I don't normally weigh in on politics and social issues, but I really must post a link to Abortion, Up Close and Personal at Get Religion (despite the title, nothing graphic in the post). The post summarizes a recent MSM abortion story that goes beyond the normal stereotyped statements and poses a few difficult questions about the practice of abortion in the US. Interesting development, in light of Wednesday's oral arguments before the US Supreme Court on two abortion cases, as well as the inevitable media discussion of abortion rights that will accompany nominee Judge Samuel Alito's upcoming confirmation hearings. This is a topic that will be in the news for the next few months.
So here's a question: What is the LDS position on abortion? Has it changed over the last few decades?
The LDS Position
The official LDS doctrinal booklet True to the Faith has this to say under the short article "Abortion":
Latter-day prophets have denounced abortion, referring to the Lord's declaration, "Thou shalt not ... kill, nor do anything like unto it" (D&C 59:6). Their counsel on the matter is clear: Members of the Church ... must not submit to, perform, encourage, pay for, or arrange for an abortion. If you encourage an abortion in any way, you may be subject to Church discipline.(First ellipsis in original.) This seems quite clear.
However, the next paragraph notes that "Church leaders have said that some exceptional circumstances may justify an abortion," then lists three such circumstances: when pregnancy results from incest or rape, when the health of the mother is judged by doctors to be in serious jeopardy, and when the fetus has serious defects that compromise viability after birth. In other words, it is now LDS Church policy that abortion is justified in some circumstances. This seems like a change in policy or at least a shift in emphasis.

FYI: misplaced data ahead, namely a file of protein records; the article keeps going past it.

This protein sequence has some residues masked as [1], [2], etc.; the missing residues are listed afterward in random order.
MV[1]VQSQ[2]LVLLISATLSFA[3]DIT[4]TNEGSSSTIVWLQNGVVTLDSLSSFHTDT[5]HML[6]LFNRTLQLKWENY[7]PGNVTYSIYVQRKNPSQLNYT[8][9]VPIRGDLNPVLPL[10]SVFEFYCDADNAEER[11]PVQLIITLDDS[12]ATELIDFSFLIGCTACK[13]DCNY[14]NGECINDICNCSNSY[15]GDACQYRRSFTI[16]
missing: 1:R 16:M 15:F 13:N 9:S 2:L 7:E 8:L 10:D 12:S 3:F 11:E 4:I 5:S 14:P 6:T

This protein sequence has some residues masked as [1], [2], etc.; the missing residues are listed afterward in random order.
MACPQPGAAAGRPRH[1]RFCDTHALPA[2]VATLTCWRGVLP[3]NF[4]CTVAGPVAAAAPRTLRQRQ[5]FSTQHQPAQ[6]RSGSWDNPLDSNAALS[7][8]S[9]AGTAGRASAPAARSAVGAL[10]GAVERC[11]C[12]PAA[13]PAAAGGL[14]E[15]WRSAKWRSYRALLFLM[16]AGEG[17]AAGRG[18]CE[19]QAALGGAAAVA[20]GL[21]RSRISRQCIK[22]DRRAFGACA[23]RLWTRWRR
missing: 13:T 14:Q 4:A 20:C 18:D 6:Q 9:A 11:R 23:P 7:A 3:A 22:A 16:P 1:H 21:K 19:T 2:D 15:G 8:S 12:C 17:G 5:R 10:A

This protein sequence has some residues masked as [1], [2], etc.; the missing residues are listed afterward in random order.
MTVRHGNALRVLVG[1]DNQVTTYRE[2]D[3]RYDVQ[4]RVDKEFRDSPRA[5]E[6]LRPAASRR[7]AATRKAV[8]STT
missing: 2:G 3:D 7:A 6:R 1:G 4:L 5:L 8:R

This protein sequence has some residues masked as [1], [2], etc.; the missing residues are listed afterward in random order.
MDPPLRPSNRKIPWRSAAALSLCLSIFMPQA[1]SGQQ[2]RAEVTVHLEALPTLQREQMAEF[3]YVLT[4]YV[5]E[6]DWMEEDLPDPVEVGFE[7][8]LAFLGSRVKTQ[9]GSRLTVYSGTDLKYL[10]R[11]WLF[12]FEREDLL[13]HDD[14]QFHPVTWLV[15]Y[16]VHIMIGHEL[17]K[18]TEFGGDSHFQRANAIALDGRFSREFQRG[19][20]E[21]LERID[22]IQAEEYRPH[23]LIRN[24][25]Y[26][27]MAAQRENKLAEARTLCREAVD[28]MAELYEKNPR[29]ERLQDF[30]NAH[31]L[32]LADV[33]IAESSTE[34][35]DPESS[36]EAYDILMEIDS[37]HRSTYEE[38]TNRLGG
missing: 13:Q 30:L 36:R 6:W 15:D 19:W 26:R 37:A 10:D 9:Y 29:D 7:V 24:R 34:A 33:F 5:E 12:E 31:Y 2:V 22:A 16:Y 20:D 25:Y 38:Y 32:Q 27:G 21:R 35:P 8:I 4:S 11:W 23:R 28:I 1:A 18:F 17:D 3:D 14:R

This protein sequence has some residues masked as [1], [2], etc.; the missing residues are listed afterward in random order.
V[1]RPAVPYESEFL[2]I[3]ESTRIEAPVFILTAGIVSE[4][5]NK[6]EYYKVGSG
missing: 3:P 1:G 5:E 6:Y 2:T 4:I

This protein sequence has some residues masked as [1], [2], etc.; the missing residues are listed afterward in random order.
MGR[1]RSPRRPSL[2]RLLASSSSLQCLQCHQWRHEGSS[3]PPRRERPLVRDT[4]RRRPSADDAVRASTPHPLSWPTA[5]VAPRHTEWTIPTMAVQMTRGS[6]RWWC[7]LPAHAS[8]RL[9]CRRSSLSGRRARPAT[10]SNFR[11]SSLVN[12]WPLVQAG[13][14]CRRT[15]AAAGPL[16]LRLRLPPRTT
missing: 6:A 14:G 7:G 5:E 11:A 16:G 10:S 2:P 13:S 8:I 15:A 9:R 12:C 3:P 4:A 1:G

The article goes on to note that only local LDS leaders can safely make a recommendation in favor of abortion under these exceptional circumstances. In other words, a pregnant woman herself can't make that call. So the ability of a pregnant LDS woman or teenager to seek an abortion under one of these exceptional circumstances is dependent on (1) her asking for the blessing of her local LDS bishop to get an abortion; and (2) the bishop agreeing that her situation fits one of the exceptional circumstances and that he gives his permission for her to proceed. His agreement does not appear to be required just because the case fits an exception. It sounds like a bishop might agree that one of the circumstances applies, yet decline to support a request to proceed with an abortion.
If the bishop says no, it's not clear what recourse the woman or teenager has. I suppose one option would be to proceed anyway with knowledge of the exceptions and one's own situation, then raise that as a justification if the bishop or other LDS official initiates disciplinary action. Note that, according to the first paragraph, a husband or parent who supported a woman or teenager in pursuing that course might themselves be subject to an LDS disciplinary proceeding should they offer such advice. So tread carefully should you ever find yourself in such a difficult scenario.
Perhaps some journalists aren't the only ones rethinking their approach to abortion. However, if there has been some shift in emphasis on the LDS postition, it appears to be limited to rather narrow circumstances and subject to careful institutional oversight and control. I suppose I ought to add that I have never in any way encouraged an abortion, nor do I think I would ever be inclined to do so.